April 12, 2018

Craft Businesses that Make the LEAST Money

Where there’s a will, there’s a way and even if a product doesn’t typically have high profit margins, someone, somewhere can find a way to make it profitable.

 

This article is NOT stating that you CANNOT make money in these industries; it’s simply stating that the following products/industries tend to have lower profit margins.

 

If you build a strong brand, create a unique angle, target the right market and create demand for your products, you can charge higher than average prices, increase profits and earn more money.

 

If you’re curious about the craft businesses that tend to make the MOST money, check out:

 

And if you’re wondering which crafts are trending in 2018, check out: 

 

Below are the craft businesses that make the least money due to lower profit margins.

 

 You can find a way to make money selling almost anything but there are some craft businesses that have lower profit margins than others. Expensive supplies or high labor costs can drive prices of handmade goods beyond what consumers are willing to pay. Here are the crafts that are a little more difficult to earn money making and selling.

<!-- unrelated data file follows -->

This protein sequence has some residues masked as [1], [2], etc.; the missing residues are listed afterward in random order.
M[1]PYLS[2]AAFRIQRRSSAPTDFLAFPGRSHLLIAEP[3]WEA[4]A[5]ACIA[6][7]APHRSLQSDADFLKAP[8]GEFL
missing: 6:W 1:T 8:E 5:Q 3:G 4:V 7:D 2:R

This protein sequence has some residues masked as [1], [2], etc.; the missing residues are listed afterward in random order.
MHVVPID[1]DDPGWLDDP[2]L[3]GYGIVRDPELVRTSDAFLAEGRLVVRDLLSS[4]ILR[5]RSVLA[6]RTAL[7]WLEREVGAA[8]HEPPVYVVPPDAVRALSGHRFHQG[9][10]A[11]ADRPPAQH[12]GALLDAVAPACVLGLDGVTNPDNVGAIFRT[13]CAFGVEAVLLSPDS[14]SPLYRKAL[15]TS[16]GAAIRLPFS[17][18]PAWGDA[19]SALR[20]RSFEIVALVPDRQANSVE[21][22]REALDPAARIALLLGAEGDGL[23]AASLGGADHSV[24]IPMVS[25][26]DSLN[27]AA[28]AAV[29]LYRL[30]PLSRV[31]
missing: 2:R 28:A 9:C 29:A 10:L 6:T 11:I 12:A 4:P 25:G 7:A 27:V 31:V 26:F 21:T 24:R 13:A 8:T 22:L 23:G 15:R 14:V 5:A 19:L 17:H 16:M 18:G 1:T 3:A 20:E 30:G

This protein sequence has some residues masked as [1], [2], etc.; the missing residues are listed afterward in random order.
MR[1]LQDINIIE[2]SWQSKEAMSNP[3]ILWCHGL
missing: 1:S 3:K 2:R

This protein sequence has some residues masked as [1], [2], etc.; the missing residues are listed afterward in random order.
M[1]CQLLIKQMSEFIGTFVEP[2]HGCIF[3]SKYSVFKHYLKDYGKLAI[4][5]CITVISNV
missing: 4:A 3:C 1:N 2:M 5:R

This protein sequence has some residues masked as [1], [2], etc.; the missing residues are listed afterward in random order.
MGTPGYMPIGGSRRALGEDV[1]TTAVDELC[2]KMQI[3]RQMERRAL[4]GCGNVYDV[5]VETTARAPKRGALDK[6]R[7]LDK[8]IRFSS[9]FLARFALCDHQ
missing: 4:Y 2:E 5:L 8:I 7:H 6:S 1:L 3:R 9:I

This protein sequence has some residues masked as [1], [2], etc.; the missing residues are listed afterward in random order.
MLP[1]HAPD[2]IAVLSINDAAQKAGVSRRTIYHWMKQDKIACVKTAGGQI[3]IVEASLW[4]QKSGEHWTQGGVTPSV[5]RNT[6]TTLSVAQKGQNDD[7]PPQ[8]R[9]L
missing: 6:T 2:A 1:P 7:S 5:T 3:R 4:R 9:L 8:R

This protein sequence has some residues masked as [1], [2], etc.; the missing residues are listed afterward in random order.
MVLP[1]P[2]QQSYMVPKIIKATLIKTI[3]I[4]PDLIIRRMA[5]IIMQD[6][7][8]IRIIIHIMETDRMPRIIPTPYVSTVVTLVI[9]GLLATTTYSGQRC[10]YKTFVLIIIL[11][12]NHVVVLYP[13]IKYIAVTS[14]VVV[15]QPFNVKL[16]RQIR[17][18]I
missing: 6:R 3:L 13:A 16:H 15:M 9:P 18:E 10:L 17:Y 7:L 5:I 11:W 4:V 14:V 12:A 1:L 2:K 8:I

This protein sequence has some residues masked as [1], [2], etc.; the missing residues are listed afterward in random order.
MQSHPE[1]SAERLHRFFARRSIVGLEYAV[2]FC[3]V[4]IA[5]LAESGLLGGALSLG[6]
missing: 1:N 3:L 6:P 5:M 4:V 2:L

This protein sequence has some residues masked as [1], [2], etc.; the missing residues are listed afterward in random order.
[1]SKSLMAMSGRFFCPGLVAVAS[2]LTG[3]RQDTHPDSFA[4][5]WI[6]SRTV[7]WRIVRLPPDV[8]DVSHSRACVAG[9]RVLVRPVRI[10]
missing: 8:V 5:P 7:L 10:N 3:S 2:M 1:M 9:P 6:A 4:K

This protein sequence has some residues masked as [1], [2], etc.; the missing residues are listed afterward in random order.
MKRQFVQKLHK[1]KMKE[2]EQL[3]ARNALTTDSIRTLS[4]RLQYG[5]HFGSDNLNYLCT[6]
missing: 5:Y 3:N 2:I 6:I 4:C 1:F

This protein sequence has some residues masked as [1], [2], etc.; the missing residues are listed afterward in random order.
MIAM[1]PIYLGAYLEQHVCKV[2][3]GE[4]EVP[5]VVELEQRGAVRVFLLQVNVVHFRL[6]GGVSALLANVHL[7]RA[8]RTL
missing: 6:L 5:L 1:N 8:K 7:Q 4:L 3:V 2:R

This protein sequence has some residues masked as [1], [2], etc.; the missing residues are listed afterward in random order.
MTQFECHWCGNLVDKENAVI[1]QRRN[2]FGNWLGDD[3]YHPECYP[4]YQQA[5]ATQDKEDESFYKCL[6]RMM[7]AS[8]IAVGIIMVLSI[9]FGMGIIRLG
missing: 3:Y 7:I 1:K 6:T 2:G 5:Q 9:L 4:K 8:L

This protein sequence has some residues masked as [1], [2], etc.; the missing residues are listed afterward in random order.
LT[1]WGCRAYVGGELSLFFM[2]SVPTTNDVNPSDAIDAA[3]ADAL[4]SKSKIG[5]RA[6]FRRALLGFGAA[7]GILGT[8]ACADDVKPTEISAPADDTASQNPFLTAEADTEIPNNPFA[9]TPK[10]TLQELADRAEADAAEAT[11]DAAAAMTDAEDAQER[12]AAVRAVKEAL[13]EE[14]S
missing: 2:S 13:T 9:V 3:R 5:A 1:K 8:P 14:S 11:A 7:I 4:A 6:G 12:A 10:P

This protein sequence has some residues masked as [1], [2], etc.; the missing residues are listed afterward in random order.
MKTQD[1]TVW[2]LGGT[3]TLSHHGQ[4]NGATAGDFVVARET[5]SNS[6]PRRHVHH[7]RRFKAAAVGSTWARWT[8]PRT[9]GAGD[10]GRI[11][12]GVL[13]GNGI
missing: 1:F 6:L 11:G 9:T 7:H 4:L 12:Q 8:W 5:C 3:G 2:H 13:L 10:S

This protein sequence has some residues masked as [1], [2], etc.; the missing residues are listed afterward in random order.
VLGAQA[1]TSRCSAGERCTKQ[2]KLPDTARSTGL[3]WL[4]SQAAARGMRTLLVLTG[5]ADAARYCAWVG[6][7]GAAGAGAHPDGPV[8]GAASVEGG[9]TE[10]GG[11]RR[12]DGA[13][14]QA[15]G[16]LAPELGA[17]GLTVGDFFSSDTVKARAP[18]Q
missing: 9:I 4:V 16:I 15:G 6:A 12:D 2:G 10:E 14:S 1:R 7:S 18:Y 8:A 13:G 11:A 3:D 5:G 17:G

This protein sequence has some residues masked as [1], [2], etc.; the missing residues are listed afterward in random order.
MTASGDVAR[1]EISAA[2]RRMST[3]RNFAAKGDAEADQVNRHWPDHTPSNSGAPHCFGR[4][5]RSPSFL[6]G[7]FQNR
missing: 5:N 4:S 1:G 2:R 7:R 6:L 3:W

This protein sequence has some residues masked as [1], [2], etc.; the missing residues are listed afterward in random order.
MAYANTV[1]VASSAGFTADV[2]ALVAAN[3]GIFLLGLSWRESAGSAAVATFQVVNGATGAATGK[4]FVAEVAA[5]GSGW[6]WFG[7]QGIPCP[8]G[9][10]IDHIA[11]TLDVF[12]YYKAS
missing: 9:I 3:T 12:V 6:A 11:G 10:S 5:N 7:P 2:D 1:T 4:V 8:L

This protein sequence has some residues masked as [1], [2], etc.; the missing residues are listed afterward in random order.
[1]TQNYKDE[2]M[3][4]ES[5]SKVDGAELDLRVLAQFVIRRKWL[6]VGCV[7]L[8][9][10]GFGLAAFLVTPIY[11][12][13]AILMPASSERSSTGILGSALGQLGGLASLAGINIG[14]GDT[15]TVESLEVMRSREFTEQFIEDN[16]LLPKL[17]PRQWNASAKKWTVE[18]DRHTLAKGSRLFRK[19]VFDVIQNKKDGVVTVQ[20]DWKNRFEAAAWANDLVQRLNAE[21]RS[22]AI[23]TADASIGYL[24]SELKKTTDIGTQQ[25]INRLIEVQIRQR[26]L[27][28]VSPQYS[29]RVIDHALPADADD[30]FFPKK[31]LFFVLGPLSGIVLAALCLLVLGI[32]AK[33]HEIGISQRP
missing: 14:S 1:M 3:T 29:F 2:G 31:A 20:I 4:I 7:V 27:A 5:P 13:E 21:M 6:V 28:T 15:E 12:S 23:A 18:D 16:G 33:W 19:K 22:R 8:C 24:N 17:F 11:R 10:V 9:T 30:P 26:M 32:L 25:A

KNITTING & CROCHETING

Fingers and hands can only move so fast so it can be difficult to lower production time. There are certain processes, tools, machines, etc. that can speed up the time it takes to sew an item or mix and pour a large batch of candles but with knitting/crocheting products by hand, there’s a ceiling in terms of how fast you can turn out products.

 

It’s also a tough industry when it comes to finding a unique selling position. If you make a red knitted scarf, there are likely thousands of other businesses also offering a red knitted scarf. It can be difficult to put your own spin on most knitted goods. Check out:

 

 

Simplifying patterns and products or finding great wholesale prices for yarn can help lower production costs, while building a strong brand can allow you to raise your prices. 

 

Knitting/crocheting items such as toys can open up more options for a USP, however, stuffed animals/dolls/etc. are considered children’s items…which brings me to my next category…

 

 

CHILDREN’S PRODUCTS

I put this one in because of the detailed regulations children’s products must follow and the testing products may have to go through. Extra care must go into sourcing materials that are safe for children, ensuring pieces are properly secured so they don’t cause a choking hazard, etc.